Stack Overflow is a community of 4.7 million programmers, just like you, helping each other.

Join them; it only takes a minute:

Sign up
Join the Stack Overflow community to:
  1. Ask programming questions
  2. Answer and help your peers
  3. Get recognized for your expertise

I'd just come across a very weird bit of php code:

$oink{'pig'} = 1;
var_dump($oink);

$oink{'pig'} = '123123';
echo $oink{'pig'}; /* => 123123 */
echo $oink['pig']; /* => 123123 */

It works like an array, but nowhere mentioned in the manual. What the hell is this?

share|improve this question
    
Also see stackoverflow.com/q/335205/632951 – Pacerier Nov 7 '14 at 20:43
up vote 7 down vote accepted

First mention I can find is this comment in the manual - http://php.net/manual/language.types.array.php#99015

Seems to be a perl-like syntax adoption.

share|improve this answer
    
Your link to comment #99015 of that page doesn't exist.... – Pacerier Nov 7 '14 at 20:45
1  
This answer is 3 years old. Currently, your answer is much better, have an upvote – Phil Nov 7 '14 at 23:09

It is mentioned in the manual. {} is just an alternative syntax to [] §:

Both square brackets and curly braces can be used interchangeably for accessing array elements (e.g. $array[42] and $array{42} will both do the same thing in the example above).

The same goes the strings §:

Characters within strings may be accessed and modified by specifying the zero-based offset of the desired character after the string using square array brackets, as in $str[42]. Think of a string as an array of characters for this purpose. [...]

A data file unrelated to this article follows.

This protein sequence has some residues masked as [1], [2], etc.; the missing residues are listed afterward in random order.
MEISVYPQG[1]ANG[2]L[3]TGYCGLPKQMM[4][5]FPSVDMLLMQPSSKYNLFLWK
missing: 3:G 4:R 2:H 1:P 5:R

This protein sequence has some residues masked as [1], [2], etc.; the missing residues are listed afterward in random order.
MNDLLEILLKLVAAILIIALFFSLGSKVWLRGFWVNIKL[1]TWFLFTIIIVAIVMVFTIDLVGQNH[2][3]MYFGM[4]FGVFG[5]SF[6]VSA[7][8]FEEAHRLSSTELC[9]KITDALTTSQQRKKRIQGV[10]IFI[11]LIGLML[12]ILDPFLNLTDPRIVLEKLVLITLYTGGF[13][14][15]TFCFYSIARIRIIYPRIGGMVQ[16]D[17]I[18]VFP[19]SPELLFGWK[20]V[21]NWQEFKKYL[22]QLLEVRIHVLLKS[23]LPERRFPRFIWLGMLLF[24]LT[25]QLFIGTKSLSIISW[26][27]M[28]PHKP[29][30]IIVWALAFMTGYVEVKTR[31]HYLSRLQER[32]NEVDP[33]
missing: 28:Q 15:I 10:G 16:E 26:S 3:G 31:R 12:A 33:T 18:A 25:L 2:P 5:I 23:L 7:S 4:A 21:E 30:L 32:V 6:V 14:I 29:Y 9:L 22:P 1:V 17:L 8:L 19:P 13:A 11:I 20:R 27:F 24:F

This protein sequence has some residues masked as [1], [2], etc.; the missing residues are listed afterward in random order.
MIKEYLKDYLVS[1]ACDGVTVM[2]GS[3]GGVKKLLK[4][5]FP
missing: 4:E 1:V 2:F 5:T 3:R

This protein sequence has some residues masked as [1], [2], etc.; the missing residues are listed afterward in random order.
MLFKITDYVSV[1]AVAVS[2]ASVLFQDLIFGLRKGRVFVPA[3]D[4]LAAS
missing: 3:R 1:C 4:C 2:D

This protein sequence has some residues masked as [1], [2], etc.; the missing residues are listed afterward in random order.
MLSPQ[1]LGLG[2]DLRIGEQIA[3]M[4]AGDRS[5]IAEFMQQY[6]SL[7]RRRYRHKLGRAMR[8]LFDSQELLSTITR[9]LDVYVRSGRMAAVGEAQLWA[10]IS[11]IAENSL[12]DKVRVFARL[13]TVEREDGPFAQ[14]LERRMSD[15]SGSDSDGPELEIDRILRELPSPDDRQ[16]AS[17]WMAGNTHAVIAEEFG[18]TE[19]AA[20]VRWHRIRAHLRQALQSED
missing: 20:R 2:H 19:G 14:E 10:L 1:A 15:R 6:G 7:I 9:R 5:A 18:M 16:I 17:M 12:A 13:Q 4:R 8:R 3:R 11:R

Note: Strings may also be accessed using braces, as in $str{42}, for the same purpose.

share|improve this answer
    
A bazillions year late, but just to note that you can do $array[] to push, but you can't do $array{} – Vertig0 Jul 22 '15 at 3:05
    
@Vertig0, Yepp, interchangeable-ness is "for accessing array elements". – Pacerier Nov 26 '15 at 8:57

According to this comment on the documentation it is just another notation. http://www.php.net/manual/de/language.types.array.php#99015

share|improve this answer

It is mentioned in the manual, but it's obscure:

http://www.php.net/manual/en/language.types.string.php#language.types.string.substr

In a nutshell, the curly braces access only a single character (try adding a full string and you'll see it returns only the first character). It is also deprecated, so I would avoid it's use.

share|improve this answer
3  
Not true. See my example. – Jauzsika Nov 11 '11 at 10:16
1  
Accessing a string as an array yields a character. There, too, you can use curly braces and brackets interchangeably. – Frank Kusters Sep 5 '13 at 7:02

Your Answer

 
discard

By posting your answer, you agree to the privacy policy and terms of service.

Not the answer you're looking for? Browse other questions tagged or ask your own question.